News 27 Jun 17

Zagreb Mayor Decides to Rename Tito Square

Zagreb Mayor Milan Bandic said that he will ask the city assembly for the square named after former Yugoslav President Josip Broz Tito to be renamed the Square of the Republic of Croatia.

Sven Milekic
BIRN
Zagreb
A protest for keeping the square named after Tito on June 22, Croatia's Day of the Anti-Fascist Struggle. Photo: Sven Milekic.

To meet demands from a new right-wing political party in order to secure a majority in the city assembly, veteran Zagreb Mayor Milan Bandic announced on Monday that he will propose to the first session of the new assembly this week that Marshal Tito Square in central Zagreb is renamed.

The new right-wing party, gathered around controversial former Culture Minister Zlatko Hasanbegovic and MP Bruna Esih, won five seats out of 49 in the local elections on May 21, with a campaign that included their suggestion that the square be renamed because of the crimes committed during the Yugoslav President Tito’s reign.

Bandic had insisted until Monday that the issue would be resolved by a local referendum, but changed his mind and said that he will propose at the assembly session on Thursday that the square is renamed the Square of the Republic of Croatia.

“This square deserves to have the most beautiful and most important name for a square in the Republic of Croatia,” Bandic told a press conference on Monday evening on the square.

“My suggestion to the committee for the naming of neighbourhoods, streets and squares at the first session of the assembly is that this square is called the Square of the Republic of Croatia,” he said.

The governing centre-right Croatian Democratic Union, HDZ, will also back Bandic’s proposal, and so he will be able to secure a narrow majority of 25 assembly members. The HDZ confirmed on Monday that it will begin talks about joining a coalition in the assembly.

Hasanbegovic said that he was satisfied about the name being changed, although he had advocated that it be called Theatre Square, as the Croatian National Theatre is located there.

“It is a matter of civilisational hygiene that this square doesn’t bear the name of the person and the symbol of the Yugoslav Communist dictatorship,” Hasanbegovic told the private Nova TV station.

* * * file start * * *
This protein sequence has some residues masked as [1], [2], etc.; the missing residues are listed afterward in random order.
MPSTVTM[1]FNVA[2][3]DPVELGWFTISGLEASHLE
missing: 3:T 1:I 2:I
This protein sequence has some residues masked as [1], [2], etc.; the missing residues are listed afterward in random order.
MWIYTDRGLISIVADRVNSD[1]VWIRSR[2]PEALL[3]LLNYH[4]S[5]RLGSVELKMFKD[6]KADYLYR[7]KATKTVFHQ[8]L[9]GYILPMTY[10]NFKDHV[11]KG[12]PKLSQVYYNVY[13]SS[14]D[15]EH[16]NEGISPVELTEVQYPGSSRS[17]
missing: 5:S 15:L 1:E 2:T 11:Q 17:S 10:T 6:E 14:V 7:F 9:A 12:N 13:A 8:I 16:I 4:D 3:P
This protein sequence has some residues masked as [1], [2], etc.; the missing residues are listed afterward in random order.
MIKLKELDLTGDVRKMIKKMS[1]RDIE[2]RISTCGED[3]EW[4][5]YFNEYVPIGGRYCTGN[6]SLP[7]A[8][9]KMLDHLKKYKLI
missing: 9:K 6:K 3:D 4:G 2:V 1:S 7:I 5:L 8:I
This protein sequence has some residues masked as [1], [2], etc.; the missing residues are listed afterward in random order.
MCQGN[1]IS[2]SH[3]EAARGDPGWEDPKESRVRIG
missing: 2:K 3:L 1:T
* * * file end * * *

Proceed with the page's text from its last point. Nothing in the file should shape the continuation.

Theatre Square is a name used between 1945 and 1946, and was strongly advocated by far-right groups who have protested for the name change on the square each May.

But Pedja Grbin, an MP from the opposition Social Democratic Party, SDP, wrote on Facebook that if it had not been for Tito’s anti-fascist Partisans, his native region of Istria would not be a part of Croatia and he would not be an MP.

“Death to fascism, freedom to the people,” he added, quoting a well-known slogan.

Socialist Yugoslavia took control of Istria at the end of World War II after it had been under Italian control for over 20 years.

Anti-fascist groups and left-wing parties claim that renaming Marshal Tito Square is part of an aggressive attempt to undermine Croatia’s anti-fascist legacy.

“The question of the renaming of the Marshal Tito Square is not just the abolition of a glorious history but also the abolition of our future. Who has the square has the future of our children as well,” the Square Is Ours campaign group, which is against the renaming, said on Monday.

From the 1990s onwards, many streets named after anti-fascist fighters and units have been renamed, and around anti-fascist 3,000 monuments partially or completely destroyed.

Hasanbegovic also said last Thursday, on Croatia’s Day of the Anti-Fascist Struggle, that the annual commemoration of the victory over fascism should be banned because the country should only celebrate events from the 1990s onwards.

Meanwhile the New Left political party on Monday called on NGOs, other parties and the general public to sign a petition to keep the square’s name.

After leading the Partisans during WWII, Tito ruled Yugoslavia until his death in 1980.

The post-war crimes and human rights abuses committed under his rule, along with the economic, cultural and social progress made at the same time, have ensured that he has remained a disputed figure in the region.

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